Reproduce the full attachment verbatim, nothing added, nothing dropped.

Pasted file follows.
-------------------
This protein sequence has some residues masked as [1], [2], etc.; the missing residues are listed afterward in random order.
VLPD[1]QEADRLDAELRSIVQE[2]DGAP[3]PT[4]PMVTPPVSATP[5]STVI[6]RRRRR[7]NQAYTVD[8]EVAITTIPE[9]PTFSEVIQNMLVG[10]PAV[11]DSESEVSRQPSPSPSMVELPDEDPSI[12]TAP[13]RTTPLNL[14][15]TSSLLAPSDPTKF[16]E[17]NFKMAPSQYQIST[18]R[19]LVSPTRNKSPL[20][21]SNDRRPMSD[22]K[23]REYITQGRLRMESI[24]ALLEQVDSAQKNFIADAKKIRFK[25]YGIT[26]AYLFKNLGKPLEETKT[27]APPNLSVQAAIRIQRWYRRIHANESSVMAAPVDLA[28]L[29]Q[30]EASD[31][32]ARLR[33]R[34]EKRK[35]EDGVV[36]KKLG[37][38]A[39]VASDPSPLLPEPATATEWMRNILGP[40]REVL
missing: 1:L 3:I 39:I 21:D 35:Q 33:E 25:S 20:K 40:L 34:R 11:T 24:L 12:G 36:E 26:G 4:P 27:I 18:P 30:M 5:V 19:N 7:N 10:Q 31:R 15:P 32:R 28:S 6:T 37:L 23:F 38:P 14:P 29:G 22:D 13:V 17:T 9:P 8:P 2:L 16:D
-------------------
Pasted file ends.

This protein sequence has some residues masked as [1], [2], etc.; the missing residues are listed afterward in random order.
VLPD[1]QEADRLDAELRSIVQE[2]DGAP[3]PT[4]PMVTPPVSATP[5]STVI[6]RRRRR[7]NQAYTVD[8]EVAITTIPE[9]PTFSEVIQNMLVG[10]PAV[11]DSESEVSRQPSPSPSMVELPDEDPSI[12]TAP[13]RTTPLNL[14][15]TSSLLAPSDPTKF[16]E[17]NFKMAPSQYQIST[18]R[19]LVSPTRNKSPL[20][21]SNDRRPMSD[22]K[23]REYITQGRLRMESI[24]ALLEQVDSAQKNFIADAKKIRFK[25]YGIT[26]AYLFKNLGKPLEETKT[27]APPNLSVQAAIRIQRWYRRIHANESSVMAAPVDLA[28]L[29]Q[30]EASD[31][32]ARLR[33]R[34]EKRK[35]EDGVV[36]KKLG[37][38]A[39]VASDPSPLLPEPATATEWMRNILGP[40]REVL
missing: 1:L 3:I 39:I 21:D 35:Q 33:E 25:S 20:K 40:L 34:R 11:T 24:L 12:G 36:E 26:G 4:P 27:I 18:P 30:M 5:V 19:N 7:N 10:Q 31:R 15:P 32:R 28:S 6:T 37:L 23:F 38:P 14:P 29:G 22:D 13:V 17:T 9:P 8:P 2:L 16:D